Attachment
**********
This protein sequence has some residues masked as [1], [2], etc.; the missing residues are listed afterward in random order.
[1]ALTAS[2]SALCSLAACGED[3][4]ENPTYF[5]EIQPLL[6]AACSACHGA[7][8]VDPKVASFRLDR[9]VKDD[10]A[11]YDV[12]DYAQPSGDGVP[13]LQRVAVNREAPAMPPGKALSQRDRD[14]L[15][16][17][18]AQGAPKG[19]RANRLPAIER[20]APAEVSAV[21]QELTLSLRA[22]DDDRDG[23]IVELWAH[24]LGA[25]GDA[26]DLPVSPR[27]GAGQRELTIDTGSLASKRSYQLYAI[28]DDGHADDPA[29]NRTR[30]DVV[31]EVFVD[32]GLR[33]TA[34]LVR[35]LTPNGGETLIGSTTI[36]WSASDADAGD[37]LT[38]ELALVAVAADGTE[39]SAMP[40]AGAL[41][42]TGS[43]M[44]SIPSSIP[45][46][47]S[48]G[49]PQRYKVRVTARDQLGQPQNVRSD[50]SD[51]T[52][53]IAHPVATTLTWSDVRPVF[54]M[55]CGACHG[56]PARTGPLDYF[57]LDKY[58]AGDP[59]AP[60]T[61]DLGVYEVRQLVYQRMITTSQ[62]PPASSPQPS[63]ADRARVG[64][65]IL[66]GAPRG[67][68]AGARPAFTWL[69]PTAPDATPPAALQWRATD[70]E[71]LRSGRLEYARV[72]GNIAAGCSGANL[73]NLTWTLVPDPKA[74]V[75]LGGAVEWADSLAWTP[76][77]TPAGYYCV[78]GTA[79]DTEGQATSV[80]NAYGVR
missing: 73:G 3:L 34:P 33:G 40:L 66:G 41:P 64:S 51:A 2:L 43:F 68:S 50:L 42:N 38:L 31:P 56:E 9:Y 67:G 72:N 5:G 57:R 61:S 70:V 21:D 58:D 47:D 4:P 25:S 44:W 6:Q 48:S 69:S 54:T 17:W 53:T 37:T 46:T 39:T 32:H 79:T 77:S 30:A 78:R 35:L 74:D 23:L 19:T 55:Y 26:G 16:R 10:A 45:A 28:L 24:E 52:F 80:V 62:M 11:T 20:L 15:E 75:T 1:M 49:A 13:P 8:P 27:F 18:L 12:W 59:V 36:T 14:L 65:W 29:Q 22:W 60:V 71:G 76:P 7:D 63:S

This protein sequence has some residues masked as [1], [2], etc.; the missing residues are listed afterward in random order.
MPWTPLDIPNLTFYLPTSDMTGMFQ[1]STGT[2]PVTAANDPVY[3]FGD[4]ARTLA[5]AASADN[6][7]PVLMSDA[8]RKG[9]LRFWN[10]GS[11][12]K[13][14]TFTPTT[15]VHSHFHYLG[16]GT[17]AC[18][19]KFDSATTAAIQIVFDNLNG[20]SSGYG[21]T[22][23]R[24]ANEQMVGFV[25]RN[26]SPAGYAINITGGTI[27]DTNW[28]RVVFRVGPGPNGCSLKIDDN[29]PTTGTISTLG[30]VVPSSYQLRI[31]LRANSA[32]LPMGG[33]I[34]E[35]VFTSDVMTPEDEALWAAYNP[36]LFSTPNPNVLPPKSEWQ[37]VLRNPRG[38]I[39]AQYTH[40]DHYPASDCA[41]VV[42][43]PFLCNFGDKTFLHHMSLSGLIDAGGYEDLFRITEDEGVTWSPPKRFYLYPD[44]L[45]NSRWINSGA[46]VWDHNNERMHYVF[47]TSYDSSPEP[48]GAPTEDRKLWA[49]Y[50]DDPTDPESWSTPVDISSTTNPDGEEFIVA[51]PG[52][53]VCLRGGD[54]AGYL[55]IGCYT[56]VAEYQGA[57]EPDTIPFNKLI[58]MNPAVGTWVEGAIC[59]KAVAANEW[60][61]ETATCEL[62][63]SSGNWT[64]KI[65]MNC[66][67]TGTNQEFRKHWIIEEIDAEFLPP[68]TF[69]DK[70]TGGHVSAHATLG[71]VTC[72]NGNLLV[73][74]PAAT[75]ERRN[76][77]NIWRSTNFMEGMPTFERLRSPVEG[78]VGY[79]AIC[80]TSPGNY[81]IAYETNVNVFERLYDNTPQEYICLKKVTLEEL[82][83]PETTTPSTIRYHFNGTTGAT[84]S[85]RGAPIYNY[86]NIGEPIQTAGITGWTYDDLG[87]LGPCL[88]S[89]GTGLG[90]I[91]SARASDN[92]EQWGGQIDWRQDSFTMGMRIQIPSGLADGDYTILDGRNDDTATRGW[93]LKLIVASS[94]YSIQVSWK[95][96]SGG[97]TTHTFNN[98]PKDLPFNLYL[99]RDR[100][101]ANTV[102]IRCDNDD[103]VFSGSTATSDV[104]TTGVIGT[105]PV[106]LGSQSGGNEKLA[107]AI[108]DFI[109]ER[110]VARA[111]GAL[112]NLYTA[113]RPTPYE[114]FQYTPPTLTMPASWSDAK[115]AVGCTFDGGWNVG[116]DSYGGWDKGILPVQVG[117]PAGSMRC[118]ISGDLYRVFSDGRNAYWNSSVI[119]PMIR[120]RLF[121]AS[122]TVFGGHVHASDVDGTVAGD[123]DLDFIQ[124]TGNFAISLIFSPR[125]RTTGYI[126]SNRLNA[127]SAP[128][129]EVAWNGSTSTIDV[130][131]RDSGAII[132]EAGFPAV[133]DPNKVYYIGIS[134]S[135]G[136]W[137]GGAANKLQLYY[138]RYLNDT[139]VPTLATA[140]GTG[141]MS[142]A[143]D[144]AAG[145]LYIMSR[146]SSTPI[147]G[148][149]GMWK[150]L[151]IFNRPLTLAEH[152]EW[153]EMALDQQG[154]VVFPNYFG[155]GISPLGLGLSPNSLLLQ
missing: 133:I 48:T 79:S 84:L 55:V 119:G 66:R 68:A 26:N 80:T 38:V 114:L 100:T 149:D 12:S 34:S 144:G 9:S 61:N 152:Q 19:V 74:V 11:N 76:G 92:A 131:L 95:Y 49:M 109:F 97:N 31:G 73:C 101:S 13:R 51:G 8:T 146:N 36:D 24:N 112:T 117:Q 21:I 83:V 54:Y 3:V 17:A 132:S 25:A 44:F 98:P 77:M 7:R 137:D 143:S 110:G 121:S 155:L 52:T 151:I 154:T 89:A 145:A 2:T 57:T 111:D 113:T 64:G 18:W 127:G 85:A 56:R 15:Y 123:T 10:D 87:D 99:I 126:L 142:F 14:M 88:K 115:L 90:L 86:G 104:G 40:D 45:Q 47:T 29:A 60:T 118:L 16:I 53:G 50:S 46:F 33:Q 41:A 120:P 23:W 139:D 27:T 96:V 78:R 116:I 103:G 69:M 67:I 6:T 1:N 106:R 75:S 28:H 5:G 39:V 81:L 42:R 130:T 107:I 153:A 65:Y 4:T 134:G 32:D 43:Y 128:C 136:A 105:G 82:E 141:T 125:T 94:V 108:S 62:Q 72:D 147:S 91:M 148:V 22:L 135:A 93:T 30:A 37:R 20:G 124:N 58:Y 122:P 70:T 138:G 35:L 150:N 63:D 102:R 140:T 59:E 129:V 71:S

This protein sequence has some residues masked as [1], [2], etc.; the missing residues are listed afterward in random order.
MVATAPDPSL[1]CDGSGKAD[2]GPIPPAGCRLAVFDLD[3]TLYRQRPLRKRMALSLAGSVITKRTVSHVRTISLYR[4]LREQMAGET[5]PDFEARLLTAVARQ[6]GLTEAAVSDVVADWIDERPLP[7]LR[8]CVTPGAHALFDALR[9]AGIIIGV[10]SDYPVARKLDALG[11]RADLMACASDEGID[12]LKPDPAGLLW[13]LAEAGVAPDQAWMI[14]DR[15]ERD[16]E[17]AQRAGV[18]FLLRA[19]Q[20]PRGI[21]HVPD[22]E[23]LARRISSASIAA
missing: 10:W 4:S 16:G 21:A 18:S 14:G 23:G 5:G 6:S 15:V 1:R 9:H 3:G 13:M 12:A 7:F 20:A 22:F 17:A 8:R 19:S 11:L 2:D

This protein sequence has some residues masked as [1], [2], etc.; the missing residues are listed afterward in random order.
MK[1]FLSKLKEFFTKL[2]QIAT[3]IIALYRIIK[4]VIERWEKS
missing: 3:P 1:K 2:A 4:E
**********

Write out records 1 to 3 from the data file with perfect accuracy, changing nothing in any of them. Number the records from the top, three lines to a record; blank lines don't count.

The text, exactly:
This protein sequence has some residues masked as [1], [2], etc.; the missing residues are listed afterward in random order.
[1]ALTAS[2]SALCSLAACGED[3][4]ENPTYF[5]EIQPLL[6]AACSACHGA[7][8]VDPKVASFRLDR[9]VKDD[10]A[11]YDV[12]DYAQPSGDGVP[13]LQRVAVNREAPAMPPGKALSQRDRD[14]L[15][16][17][18]AQGAPKG[19]RANRLPAIER[20]APAEVSAV[21]QELTLSLRA[22]DDDRDG[23]IVELWAH[24]LGA[25]GDA[26]DLPVSPR[27]GAGQRELTIDTGSLASKRSYQLYAI[28]DDGHADDPA[29]NRTR[30]DVV[31]EVFVD[32]GLR[33]TA[34]LVR[35]LTPNGGETLIGSTTI[36]WSASDADAGD[37]LT[38]ELALVAVAADGTE[39]SAMP[40]AGAL[41][42]TGS[43]M[44]SIPSSIP[45][46][47]S[48]G[49]PQRYKVRVTARDQLGQPQNVRSD[50]SD[51]T[52][53]IAHPVATTLTWSDVRPVF[54]M[55]CGACHG[56]PARTGPLDYF[57]LDKY[58]AGDP[59]AP[60]T[61]DLGVYEVRQLVYQRMITTSQ[62]PPASSPQPS[63]ADRARVG[64][65]IL[66]GAPRG[67][68]AGARPAFTWL[69]PTAPDATPPAALQWRATD[70]E[71]LRSGRLEYARV[72]GNIAAGCSGANL[73]NLTWTLVPDPKA[74]V[75]LGGAVEWADSLAWTP[76][77]TPAGYYCV[78]GTA[79]DTEGQATSV[80]NAYGVR
missing: 73:G 3:L 34:P 33:G 40:L 66:G 41:P 64:S 51:A 2:L 43:F 68:S 50:L 42:N 38:L 31:P 56:E 9:Y 67:G 72:N 5:G 57:R 61:S 70:V 21:D 58:D 47:D 4:P 25:S 44:W 6:Q 48:S 69:S 54:T 17:W 53:T 37:T 46:T 39:T 32:H 79:T 77:S 30:A 78:R 35:L 74:D 23:L 19:T 55:Y 26:G 16:R 10:A 45:A 28:L 24:E 52:F 80:V 62:M 11:T 20:L 15:E 75:T 1:M 49:A 13:P 8:P 27:F 18:L 12:W 59:V 36:T 14:L 65:W 29:Q 22:W 60:V 71:G 76:P 7:D 63:S

This protein sequence has some residues masked as [1], [2], etc.; the missing residues are listed afterward in random order.
MPWTPLDIPNLTFYLPTSDMTGMFQ[1]STGT[2]PVTAANDPVY[3]FGD[4]ARTLA[5]AASADN[6][7]PVLMSDA[8]RKG[9]LRFWN[10]GS[11][12]K[13][14]TFTPTT[15]VHSHFHYLG[16]GT[17]AC[18][19]KFDSATTAAIQIVFDNLNG[20]SSGYG[21]T[22][23]R[24]ANEQMVGFV[25]RN[26]SPAGYAINITGGTI[27]DTNW[28]RVVFRVGPGPNGCSLKIDDN[29]PTTGTISTLG[30]VVPSSYQLRI[31]LRANSA[32]LPMGG[33]I[34]E[35]VFTSDVMTPEDEALWAAYNP[36]LFSTPNPNVLPPKSEWQ[37]VLRNPRG[38]I[39]AQYTH[40]DHYPASDCA[41]VV[42][43]PFLCNFGDKTFLHHMSLSGLIDAGGYEDLFRITEDEGVTWSPPKRFYLYPD[44]L[45]NSRWINSGA[46]VWDHNNERMHYVF[47]TSYDSSPEP[48]GAPTEDRKLWA[49]Y[50]DDPTDPESWSTPVDISSTTNPDGEEFIVA[51]PG[52][53]VCLRGGD[54]AGYL[55]IGCYT[56]VAEYQGA[57]EPDTIPFNKLI[58]MNPAVGTWVEGAIC[59]KAVAANEW[60][61]ETATCEL[62][63]SSGNWT[64]KI[65]MNC[66][67]TGTNQEFRKHWIIEEIDAEFLPP[68]TF[69]DK[70]TGGHVSAHATLG[71]VTC[72]NGNLLV[73][74]PAAT[75]ERRN[76][77]NIWRSTNFMEGMPTFERLRSPVEG[78]VGY[79]AIC[80]TSPGNY[81]IAYETNVNVFERLYDNTPQEYICLKKVTLEEL[82][83]PETTTPSTIRYHFNGTTGAT[84]S[85]RGAPIYNY[86]NIGEPIQTAGITGWTYDDLG[87]LGPCL[88]S[89]GTGLG[90]I[91]SARASDN[92]EQWGGQIDWRQDSFTMGMRIQIPSGLADGDYTILDGRNDDTATRGW[93]LKLIVASS[94]YSIQVSWK[95][96]SGG[97]TTHTFNN[98]PKDLPFNLYL[99]RDR[100][101]ANTV[102]IRCDNDD[103]VFSGSTATSDV[104]TTGVIGT[105]PV[106]LGSQSGGNEKLA[107]AI[108]DFI[109]ER[110]VARA[111]GAL[112]NLYTA[113]RPTPYE[114]FQYTPPTLTMPASWSDAK[115]AVGCTFDGGWNVG[116]DSYGGWDKGILPVQVG[117]PAGSMRC[118]ISGDLYRVFSDGRNAYWNSSVI[119]PMIR[120]RLF[121]AS[122]TVFGGHVHASDVDGTVAGD[123]DLDFIQ[124]TGNFAISLIFSPR[125]RTTGYI[126]SNRLNA[127]SAP[128][129]EVAWNGSTSTIDV[130][131]RDSGAII[132]EAGFPAV[133]DPNKVYYIGIS[134]S[135]G[136]W[137]GGAANKLQLYY[138]RYLNDT[139]VPTLATA[140]GTG[141]MS[142]A[143]D[144]AAG[145]LYIMSR[146]SSTPI[147]G[148][149]GMWK[150]L[151]IFNRPLTLAEH[152]EW[153]EMALDQQG[154]VVFPNYFG[155]GISPLGLGLSPNSLLLQ
missing: 133:I 48:T 79:S 84:L 55:V 119:G 66:R 68:A 26:N 80:T 38:V 114:L 100:T 149:D 12:S 34:S 144:G 9:S 61:N 152:Q 19:V 74:V 11:N 76:G 92:A 131:L 95:Y 49:M 109:F 97:N 31:G 73:C 101:S 13:R 51:G 8:T 146:N 36:D 24:N 112:T 117:Q 21:I 83:V 54:Y 3:V 17:A 132:S 25:A 44:F 98:P 77:M 7:R 137:D 143:S 110:G 121:S 155:L 52:T 151:I 154:T 89:A 145:A 2:T 57:T 111:D 113:T 64:G 18:W 127:G 85:A 56:R 15:Y 123:T 10:D 87:D 99:I 126:L 142:F 14:M 88:K 115:L 90:L 86:G 104:G 40:D 45:Q 47:T 29:A 60:T 118:L 16:I 53:G 50:S 46:F 33:Q 41:A 120:P 23:W 139:D 27:T 96:V 78:R 116:I 103:G 69:M 67:I 6:T 1:N 106:R 75:S 28:H 5:G 39:V 81:L 42:R 130:T 107:I 153:A 65:Y 4:T 134:G 32:D 43:Y 128:C 136:A 105:G 82:E 141:T 125:T 94:V 108:S 62:Q 72:D 147:S 91:M 148:V 22:L 135:A 93:T 30:A 37:R 20:G 124:N 58:Y 122:P 70:T 138:G 35:L 150:N 63:D 102:R 140:T 59:E 129:V 71:S

This protein sequence has some residues masked as [1], [2], etc.; the missing residues are listed afterward in random order.
MVATAPDPSL[1]CDGSGKAD[2]GPIPPAGCRLAVFDLD[3]TLYRQRPLRKRMALSLAGSVITKRTVSHVRTISLYR[4]LREQMAGET[5]PDFEARLLTAVARQ[6]GLTEAAVSDVVADWIDERPLP[7]LR[8]CVTPGAHALFDALR[9]AGIIIGV[10]SDYPVARKLDALG[11]RADLMACASDEGID[12]LKPDPAGLLW[13]LAEAGVAPDQAWMI[14]DR[15]ERD[16]E[17]AQRAGV[18]FLLRA[19]Q[20]PRGI[21]HVPD[22]E[23]LARRISSASIAA
missing: 10:W 4:S 16:G 21:A 18:S 14:G 23:G 5:G 6:S 15:V 1:R 9:H 3:G 13:M 12:A 7:F 20:A 22:F 17:A 8:R 19:S 11:L 2:D